City Week

Emergency Circus, Iron Maidens and Missile Fun for kids


In a voice that sounds like a narrator in a superhero movie, we hear a telling premise: "In a world ruled by depression, poverty and isolation, a handful of exceptional individuals have taken it upon themselves to save the human race—using only the transformative power of circus."

Enter the Emergency Circus, a nonprofit that offers workshops and entertainment to "undercircussed" communities, including hospitals, homeless shelters, nursing homes, prisons, children's homes, and even the street. The narrator, heard and seen on a video at, is Clay "Mazing" Letson, a native Tucsonan who founded Emergency Circus.

"I have been involved in circus for about 10 years," says Letson. "I was in another group, the New Old Time Chautauqua. They take 70 performers on tour for one month of the year in one regional area. I wanted to start something with fewer performers ... that could exist year round."

Letson says Emergency Circus started on Mother's Day last year. They have traveled around the country and are currently on a five-week, 6,000-mile tour where they are visiting more than 25 facilities from coast to coast. Entertainment includes music, magic, hooping, juggling, mime work and more.

Letson has even traveled to Jordan, the West Bank and Cairo where he clowned for locals. He also met Patch Adams six years ago and took his clown training class. Emergency Circus is a division of The Gesundheit! Institute, founded by Adams.

There are four standing performers in Emergency Circus, but the group grows in each town they go to. "In every city we visit, we contact local performers in the area and they join us for the show. It's a revolving cast of performers from all over the country who hop on and off the tour," says Letson. In Tucson, Emergency Circus will stop at TMC's Pediatric Unit and Casa de los Niños Children's Crisis Center.

At Hotel Congress (311 E. Congress St.), the cast of performers includes America's Got Talent Finalist Special Head (the levitating magician), Cirque Roots, Tucson Variety Society, DJ Carl Hanni, Dr. Drea Lusion, The Wonderfools, Circus Amperean's Towering Tesla Coil, Letson and more. They aim to transform the patio of Hotel Congress into a superhero-themed circus extravaganza. Attendees are encouraged to dress up; there will be a costume contest for best original superhero outfit.

The suggested donation for Emergency Circus is $5-$25. Proceeds help fund their current tour. More info at


The hair, the leather, the guitars, the heavy metal riffs—it's not just for the guys anymore. There's a bevy of female tribute metal bands who rock just as hard as the boys. Misstallica, Lez Zeppelin, Judas Priestess, Priss and Hell's Belles are a few, but according to Guitar World, The Iron Maidens are "the cream of the all-female tribute band crop."

The Iron Maidens, scheduled to play Casino del Sol's Paradiso Bar & Lounge on Thursday, June 12 at 8 p.m., perform Iron Maiden hits and fan favorites. The Southern California band formed in 2001 and is reportedly the most downloaded tribute band. They've played around the world—Brazil, Venezuela, Japan, Guam, Bahrain and Iraq to name a few. The Iron Maidens have shared the stage with KISS, Snoop Dogg, Cypress Hill, Motorhead and others.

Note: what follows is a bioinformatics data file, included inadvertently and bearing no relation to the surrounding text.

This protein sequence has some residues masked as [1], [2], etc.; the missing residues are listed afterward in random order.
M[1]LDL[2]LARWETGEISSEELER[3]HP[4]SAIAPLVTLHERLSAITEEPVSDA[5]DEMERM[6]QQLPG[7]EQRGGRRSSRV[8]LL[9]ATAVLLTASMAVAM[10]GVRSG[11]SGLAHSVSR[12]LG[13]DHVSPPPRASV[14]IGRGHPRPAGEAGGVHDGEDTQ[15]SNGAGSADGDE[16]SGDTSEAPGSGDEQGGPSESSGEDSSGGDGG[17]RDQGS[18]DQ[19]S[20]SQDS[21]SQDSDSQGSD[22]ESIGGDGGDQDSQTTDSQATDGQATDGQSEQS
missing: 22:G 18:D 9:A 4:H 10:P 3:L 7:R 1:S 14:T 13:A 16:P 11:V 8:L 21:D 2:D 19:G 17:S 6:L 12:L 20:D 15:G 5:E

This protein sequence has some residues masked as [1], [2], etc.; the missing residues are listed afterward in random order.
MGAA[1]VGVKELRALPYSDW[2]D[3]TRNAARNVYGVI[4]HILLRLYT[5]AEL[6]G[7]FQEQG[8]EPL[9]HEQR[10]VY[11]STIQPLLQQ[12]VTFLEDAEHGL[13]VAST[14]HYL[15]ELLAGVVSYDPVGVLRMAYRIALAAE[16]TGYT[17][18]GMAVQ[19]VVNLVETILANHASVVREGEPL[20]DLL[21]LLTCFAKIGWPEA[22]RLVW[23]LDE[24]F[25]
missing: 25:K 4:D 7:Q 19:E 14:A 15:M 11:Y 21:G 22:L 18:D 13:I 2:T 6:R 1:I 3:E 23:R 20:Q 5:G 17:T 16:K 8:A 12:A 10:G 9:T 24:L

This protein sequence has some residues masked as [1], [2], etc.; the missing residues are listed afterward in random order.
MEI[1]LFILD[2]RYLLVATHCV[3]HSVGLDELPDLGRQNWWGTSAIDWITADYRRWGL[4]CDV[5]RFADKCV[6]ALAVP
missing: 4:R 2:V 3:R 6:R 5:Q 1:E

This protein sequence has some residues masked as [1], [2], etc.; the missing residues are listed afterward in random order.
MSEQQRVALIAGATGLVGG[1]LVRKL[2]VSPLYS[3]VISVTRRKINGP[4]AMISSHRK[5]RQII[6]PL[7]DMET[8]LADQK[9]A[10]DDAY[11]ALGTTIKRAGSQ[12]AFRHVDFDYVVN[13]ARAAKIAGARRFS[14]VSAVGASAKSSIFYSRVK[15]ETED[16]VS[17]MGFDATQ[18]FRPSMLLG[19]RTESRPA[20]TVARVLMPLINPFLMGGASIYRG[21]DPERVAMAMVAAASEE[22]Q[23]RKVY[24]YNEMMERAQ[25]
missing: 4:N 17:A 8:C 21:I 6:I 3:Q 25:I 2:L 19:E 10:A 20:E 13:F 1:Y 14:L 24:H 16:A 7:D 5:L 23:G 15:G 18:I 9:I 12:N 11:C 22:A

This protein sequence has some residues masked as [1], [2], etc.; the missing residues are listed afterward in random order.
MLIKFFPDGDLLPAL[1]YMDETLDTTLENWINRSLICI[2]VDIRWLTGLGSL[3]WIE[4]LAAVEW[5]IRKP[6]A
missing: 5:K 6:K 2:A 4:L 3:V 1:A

While their looks garner plenty of attention, The Iron Maidens do possess talent, with "pedal to the metal rock and pro-level chops," reports Guitar World. Their show offers "fog-laden appearances by Maiden mascot Eddie, the grim reaper, the devil and other classic Maiden icons." Best of all, there is no cover charge.


During the long, hot summer, when your kids are looking for something to do, sending them into space hasn't been an option—until now. OK, we're talking in name only, but it's still a cool opportunity.

The Titan Missile Museum (1580 W. Duval Mine Road) is teaming up with NASA for its first Saturday evening program this year from 5 – 9 p.m. on June 14. Called Moonlight MADness, the event gives wannabe astronauts a chance to have their name sent into space as virtual crew members of the Orion Exploration Flight Test (EFT-1). Kids need to complete the Educational Design Challenge run by Titan volunteers and then their moniker will blast into space in December from Cape Canaveral.

The unmanned Orion capsule will orbit the Earth twice and will fly 3,600 miles above us, which is 15 times higher than the International Space Station, according to a NASA press release. The craft will then re-enter the Earth's atmosphere at 20,000 miles per hour, which is several thousand mph more than the space shuttle. The flight test is part of NASA's goal to launch astronauts into deep space.

Back on Earth at Moonlight MADness, kids can launch seltzer rockets, sample space food and take an astronaut test. The Titan II missile will be lit up with green lights and kids can explore the missile's launch control room.

The Titan Missile Museum is the only Titan II site that's open to the public. The Titan II was capable of launching in 58 seconds and could deliver a 9 megaton thermonuclear warhead to a target more than 5,500 miles away, all in less than 30 minutes.

Tours of the underground facility start at 5 p.m. and the last tour is at 8 p.m. Tickets are $13 for adults, free for children 12 and younger and for museum members. Reservations are required for the event. Call 625-7736 or email

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